The Apple Watch could one day make it easier to treat diabetes
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Apple has been working on the future of treating diabetes for years, and nobody has been the wiser.
CNBC reports that the Cupertino company has a secret team of biomedical engineers working specifically to develop sensors that can detect blood sugar levels. The sensors would be embedded inside Apple Watches and be non-invasive.
Sources speaking to the website say that this initiative has been going on for at least five years, and is far enough along that Apple is conducting feasibility trials at various clinical sites in San Francisco and its surrounding areas. The company reportedly has even hired consultants to "help it figure out the regulatory pathways" that would open the door to commercial production of the new tech.
Apple is working on optical sensors to examine glucose levels, says someone with knowledge of the secretive project. The sensors would shine a light through the skin to take regularly-scheduled measurements.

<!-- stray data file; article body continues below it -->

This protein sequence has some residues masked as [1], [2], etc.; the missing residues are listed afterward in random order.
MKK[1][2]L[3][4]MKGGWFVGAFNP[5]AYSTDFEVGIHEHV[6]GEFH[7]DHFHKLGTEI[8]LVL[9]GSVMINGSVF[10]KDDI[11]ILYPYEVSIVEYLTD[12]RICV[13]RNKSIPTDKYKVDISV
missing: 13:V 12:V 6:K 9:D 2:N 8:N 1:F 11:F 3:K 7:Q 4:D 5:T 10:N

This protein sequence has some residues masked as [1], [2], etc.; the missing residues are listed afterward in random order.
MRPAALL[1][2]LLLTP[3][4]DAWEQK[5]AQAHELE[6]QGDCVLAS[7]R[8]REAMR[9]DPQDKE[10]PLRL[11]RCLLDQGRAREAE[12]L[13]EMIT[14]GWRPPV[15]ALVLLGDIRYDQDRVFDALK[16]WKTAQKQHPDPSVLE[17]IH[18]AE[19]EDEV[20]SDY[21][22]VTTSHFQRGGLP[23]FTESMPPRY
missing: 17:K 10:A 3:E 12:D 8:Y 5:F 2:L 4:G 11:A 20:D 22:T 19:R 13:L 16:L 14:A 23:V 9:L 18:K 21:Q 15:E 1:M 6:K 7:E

According to CNBC, the glucose team reports to Apple's Senior VP of hardware technologies, Johny Srouji. About 30 people were on the team as of last year; it was expanded further by an influx of about a dozen biomedical experts which Apple acquired from various medical companies. The new arrivals were split between the team working on the glucose sensors and the team that develops the Apple Watch.
Adding blood sugar sensors to the Apple Watch could see it go from fashion accessory to medical necessity for the millions of people that suffer daily from diabetes. It would also undoubtedly be a big boon for Apple's bottom line—assuming similar products from rivals, such as Google's contact lens-based sensor, don't hit the market first.